Rum extract is a cooking ingredient made from rum. It has a concentrated rum flavor, without the high alcohol content associated with real rum. Depending on the company which makes it, this ingredient usually contains a small amount of alcohol, although alcohol-free versions are also available. Like other extracts, rum extract keeps essentially indefinitely as long as it is stored in a cool, dry place out of the light.
There are two basic kinds of rum extract: natural, and imitation. The natural type is made with real rum, and it has a full, rich, complex flavor much like that of actual rum. Imitation versions are made with artificial ingredients, and tend to have a much simpler, less interesting flavor. As a general rule, imitations are significantly cheaper than real versions.
People use rum extract in cooking for a variety of reasons. For one thing, the flavor is concentrated, so when a cook wants a rum flavor without disrupting the liquid balance of a food, rum extract can be used. It also tends to be less expensive than actual rum, and for people who do not drink, it may be preferable to buy a small bottle of extract for a recipe rather than a bottle of rum which will never be used. It also keeps for extended periods of time, making it a shelf-stable addition to the ingredient library.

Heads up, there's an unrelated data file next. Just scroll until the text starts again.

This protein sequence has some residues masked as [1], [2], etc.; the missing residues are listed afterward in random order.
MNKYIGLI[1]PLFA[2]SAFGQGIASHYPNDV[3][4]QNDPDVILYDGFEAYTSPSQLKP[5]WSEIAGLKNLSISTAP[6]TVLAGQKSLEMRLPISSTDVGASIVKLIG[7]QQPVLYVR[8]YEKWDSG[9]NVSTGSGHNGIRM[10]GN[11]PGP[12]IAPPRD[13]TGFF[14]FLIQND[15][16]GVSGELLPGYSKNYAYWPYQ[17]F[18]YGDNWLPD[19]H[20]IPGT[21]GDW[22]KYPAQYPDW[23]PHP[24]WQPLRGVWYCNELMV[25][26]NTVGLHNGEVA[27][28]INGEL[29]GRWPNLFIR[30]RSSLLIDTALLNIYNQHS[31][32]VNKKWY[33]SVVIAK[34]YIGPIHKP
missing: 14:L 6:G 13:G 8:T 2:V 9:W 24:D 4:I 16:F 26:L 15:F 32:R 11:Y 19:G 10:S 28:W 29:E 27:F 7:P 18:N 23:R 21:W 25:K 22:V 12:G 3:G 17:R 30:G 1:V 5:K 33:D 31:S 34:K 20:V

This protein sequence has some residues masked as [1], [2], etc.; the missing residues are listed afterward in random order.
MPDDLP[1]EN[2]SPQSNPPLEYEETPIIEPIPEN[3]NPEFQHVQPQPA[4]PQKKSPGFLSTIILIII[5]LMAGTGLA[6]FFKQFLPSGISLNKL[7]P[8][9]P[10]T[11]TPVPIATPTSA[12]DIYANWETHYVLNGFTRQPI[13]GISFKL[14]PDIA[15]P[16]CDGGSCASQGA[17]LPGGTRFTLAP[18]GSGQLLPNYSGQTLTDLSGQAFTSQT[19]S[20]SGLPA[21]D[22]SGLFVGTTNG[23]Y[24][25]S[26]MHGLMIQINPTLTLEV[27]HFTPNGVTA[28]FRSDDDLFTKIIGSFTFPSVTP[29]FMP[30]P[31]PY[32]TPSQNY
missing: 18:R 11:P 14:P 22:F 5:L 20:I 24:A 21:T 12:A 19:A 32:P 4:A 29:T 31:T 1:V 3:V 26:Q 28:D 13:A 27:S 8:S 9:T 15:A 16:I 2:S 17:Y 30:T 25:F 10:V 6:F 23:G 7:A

If you have a recipe which calls for real rum and you want to use rum extract instead, you can convert the recipe. As a general rule, for every two tablespoons of dark rum in a recipe, one tablespoon of extract can be used. For every five tablespoons of light rum called for, one tablespoon of extract is usually sufficient. Because significant differences in liquid levels can emerge when doing these conversions, some cooks like to add water to make up for the missing liquid.
Cooks can also convert the other way, using real rum instead of rum extract. However, this can get complicated, especially in cakes, where the amount of liquid plays a critical role in how the cake bakes. Too much liquid can interfere with the finished texture of the cake, creating an unpleasant mess rather than the desired product. The higher alcohol content of true rum can also interfere with the cooking process.